THE BLOG
16/10/2013 09:33 BST | Updated 23/01/2014 18:58 GMT

History of Football Violence - Is it Still a Problem?

Football hooliganism refers to unruly, violent, and destructive behaviour by overzealous supporters of football clubs, including brawling, vandalism and intimidation. Unfortunately, over the past few months we have seen more and more incidents of this nature in Britain...

Football hooliganism refers to unruly, violent, and destructive behaviour by overzealous supporters of football clubs, including brawling, vandalism and intimidation. Unfortunately, over the past few months we have seen more and more incidents of this nature in Britain. The latest was in a match between Atherstone and Barrow in the FA Cup Third Qualifying round when some 30 home fans ran across the pitch and invaded the Barrow tunnel. One fan even got as far as the Barrow dressing room door. Although the incidents are small, these things are happening more frequently.

In April, there was violence at the FA Cup Semi Final match between Millwall and Wigan, although it appears that the Lions fans were fighting amongst themselves. On the same weekend we had fighting between Newcastle and Sunderland fans with 30 arrests being made. Finally, we had 12 arrests and three police officers requiring medical attention as Bristol City fans spilled onto the pitch as they beat their fiercest rivals, Bristol Rovers, 2-1. Are these isolated incidents or is the hooligan element that blighted the game in the 70's and 80's returning to our shores?

It is fair to say that these incidents are insignificant compared to the scale that we used to see thirty years ago, but hooliganism actually started a long time before that. In the 1880's it was individuals called "roughs" that caused trouble at football matches. It started to escalate in the 1970's as organised hooligan firms started to appear. Birmingham had "Zulu's, Zulu Warriors", Chelsea had their "Headhunters" and West Ham United had the "Inner City Firm". In 1975, fighting between Spurs and Chelsea fans made the national news. Leeds were banned from Europe for fighting in the European Cup Final against Bayern Munich in Paris and Manchester United were banned for two years in 1977 for fans rioting before, during and after their UEFA Cup match with St. Etienne. A full scale riot broke out between Millwall and Ipswich fans as debris fell from the sky and many innocent people were injured.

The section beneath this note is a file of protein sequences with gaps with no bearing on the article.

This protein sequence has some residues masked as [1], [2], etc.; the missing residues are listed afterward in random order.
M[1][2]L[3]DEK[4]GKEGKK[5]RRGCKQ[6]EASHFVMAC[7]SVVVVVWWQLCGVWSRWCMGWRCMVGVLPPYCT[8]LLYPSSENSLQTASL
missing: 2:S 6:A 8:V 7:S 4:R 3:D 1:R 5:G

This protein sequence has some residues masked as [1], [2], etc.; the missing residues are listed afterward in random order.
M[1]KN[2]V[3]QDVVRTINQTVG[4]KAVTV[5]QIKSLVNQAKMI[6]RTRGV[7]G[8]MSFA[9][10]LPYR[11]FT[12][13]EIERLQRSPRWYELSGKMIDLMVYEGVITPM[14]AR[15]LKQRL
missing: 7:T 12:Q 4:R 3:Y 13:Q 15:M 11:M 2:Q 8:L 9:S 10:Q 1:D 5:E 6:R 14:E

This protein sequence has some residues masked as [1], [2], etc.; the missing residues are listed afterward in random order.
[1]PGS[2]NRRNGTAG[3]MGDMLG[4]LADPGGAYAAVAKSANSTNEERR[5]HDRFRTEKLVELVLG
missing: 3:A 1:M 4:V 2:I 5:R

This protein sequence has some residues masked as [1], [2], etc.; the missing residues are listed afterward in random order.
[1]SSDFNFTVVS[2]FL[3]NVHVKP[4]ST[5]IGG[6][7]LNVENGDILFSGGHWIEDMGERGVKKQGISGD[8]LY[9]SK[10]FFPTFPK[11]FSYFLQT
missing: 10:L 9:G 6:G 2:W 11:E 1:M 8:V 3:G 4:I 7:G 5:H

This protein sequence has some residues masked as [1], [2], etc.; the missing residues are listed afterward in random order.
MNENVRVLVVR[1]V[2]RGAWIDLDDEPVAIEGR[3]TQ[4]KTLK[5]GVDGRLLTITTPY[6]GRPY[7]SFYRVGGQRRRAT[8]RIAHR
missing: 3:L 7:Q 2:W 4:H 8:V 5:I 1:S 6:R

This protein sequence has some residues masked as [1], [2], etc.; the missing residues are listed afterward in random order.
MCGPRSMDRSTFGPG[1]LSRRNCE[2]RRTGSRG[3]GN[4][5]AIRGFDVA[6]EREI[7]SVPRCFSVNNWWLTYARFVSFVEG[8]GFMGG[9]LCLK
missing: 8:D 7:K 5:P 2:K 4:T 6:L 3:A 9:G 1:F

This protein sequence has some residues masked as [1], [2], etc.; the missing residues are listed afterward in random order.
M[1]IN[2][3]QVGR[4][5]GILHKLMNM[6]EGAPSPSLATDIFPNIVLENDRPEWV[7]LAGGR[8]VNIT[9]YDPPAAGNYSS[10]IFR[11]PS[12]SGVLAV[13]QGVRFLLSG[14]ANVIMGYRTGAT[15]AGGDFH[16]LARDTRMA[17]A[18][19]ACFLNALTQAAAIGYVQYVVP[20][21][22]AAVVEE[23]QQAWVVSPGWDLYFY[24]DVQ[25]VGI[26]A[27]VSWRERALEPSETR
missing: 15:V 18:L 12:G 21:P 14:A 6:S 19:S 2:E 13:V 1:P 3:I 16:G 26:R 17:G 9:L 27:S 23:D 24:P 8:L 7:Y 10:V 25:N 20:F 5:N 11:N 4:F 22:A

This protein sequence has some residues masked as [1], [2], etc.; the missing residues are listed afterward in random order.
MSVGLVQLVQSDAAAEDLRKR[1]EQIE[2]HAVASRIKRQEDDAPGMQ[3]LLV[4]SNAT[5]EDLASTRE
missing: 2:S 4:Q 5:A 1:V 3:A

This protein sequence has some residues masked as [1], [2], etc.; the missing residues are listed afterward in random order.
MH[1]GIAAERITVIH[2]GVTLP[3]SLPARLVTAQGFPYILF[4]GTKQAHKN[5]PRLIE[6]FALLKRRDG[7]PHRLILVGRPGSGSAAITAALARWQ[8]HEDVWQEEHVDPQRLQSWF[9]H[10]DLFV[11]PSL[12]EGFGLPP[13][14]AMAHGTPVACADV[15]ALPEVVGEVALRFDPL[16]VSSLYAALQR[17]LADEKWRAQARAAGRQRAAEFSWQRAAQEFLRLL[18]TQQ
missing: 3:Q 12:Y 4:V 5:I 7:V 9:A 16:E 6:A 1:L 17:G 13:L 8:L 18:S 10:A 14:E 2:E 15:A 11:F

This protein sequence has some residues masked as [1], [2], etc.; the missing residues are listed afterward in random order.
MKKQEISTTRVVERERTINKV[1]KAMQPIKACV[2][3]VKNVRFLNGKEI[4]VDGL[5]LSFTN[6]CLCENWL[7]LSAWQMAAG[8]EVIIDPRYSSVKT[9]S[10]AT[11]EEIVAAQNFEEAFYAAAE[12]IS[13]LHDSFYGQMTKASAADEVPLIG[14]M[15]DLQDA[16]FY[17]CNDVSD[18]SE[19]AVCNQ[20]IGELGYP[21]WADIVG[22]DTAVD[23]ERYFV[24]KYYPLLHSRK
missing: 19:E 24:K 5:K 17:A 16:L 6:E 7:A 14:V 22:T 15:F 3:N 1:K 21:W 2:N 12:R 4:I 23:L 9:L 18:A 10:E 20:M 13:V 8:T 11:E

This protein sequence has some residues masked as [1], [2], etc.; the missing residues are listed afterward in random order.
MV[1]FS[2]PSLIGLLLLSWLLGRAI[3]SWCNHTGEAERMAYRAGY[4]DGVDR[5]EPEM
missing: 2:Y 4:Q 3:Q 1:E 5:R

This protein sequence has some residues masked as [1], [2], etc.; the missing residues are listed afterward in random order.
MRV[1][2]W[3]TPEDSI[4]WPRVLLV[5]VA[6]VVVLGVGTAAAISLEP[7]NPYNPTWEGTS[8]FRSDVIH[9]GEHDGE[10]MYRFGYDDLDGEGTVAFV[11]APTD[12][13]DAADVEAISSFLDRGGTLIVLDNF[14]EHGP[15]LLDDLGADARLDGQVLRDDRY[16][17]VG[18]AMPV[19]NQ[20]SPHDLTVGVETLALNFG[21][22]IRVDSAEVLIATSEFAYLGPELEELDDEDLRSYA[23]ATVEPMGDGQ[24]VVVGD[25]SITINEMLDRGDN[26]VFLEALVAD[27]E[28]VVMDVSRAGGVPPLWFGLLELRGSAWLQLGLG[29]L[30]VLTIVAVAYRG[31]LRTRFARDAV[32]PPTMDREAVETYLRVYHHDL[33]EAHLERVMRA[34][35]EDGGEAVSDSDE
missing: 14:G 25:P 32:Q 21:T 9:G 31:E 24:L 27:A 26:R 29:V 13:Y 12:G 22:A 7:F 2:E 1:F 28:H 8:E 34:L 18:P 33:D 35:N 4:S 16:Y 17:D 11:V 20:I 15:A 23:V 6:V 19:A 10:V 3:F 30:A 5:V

As we moved into the eighties the scale of the rioting intensified. In 1985, Millwall fans were again involved in a full scale riot at Luton's Kenilworth Road, bringing a response from Margaret Thatcher as she set up a "War Cabinet" to combat hooliganism. On 29 May 1985, 39 Juventus fans were crushed to death during the European Cup Final between Liverpool and Juventus, an event known today as the Heysel Stadium disaster. English clubs were banned from European competition for five years, with Liverpool getting an extra year, something that took a long time to recover from, if at all.

The introduction of the Spectators Act, which was implemented by Margaret Thatcher in 1989 and involved controlling the admission of spectators, saw violence move away from grounds and England's reputation across Europe improved.

The last 20 years have seen a huge reduction in the instances and numbers of people involved in hooliganism. This reduction is due to certain measures that have been implemented over time. Security checks are now carried out with stewards confiscating items that could be used as missiles and identified hooligans are now banned from attending matches. All seater stadia have reduced the ability for fans to move around freely, and the introduction of segregation to keep fans away from each other has helped as well. Escorting away fans to their destination reduces the risk of violence between opposing fans, but there are still "fans" who will always look for a fight.

Is it still a problem? It is clear that although the instances are increasing all the time, the scale of the violence is insignificant compared to twenty to thirty years ago. Whilst we have moved away from fighting in the stands or on the pitch, it has been replaced with racism and other forms of abuse. The introduction of social networks has brought with it abuse of a different kind and individuals are often targeted on Twitter or Facebook. The Crown Prosecution Service are already working with the FA and Players Union to tackle internet trolls who abuse footballers online and anyone caught will receive a Football Banning Order. These Banning Orders will also be given to fans who let off flares and invade the pitch. They will also prevent offenders from travelling to the World Cup and Euro 2016, as well as other European fixtures.

It is likely that hooliganism will never be eradicated completely and therefore it is the level of tolerance that we need to focus on whilst we tackle other forms of anti-social behaviour.

If you want to read more articles by Tim Hearn, please visit http://www.FTBpro.com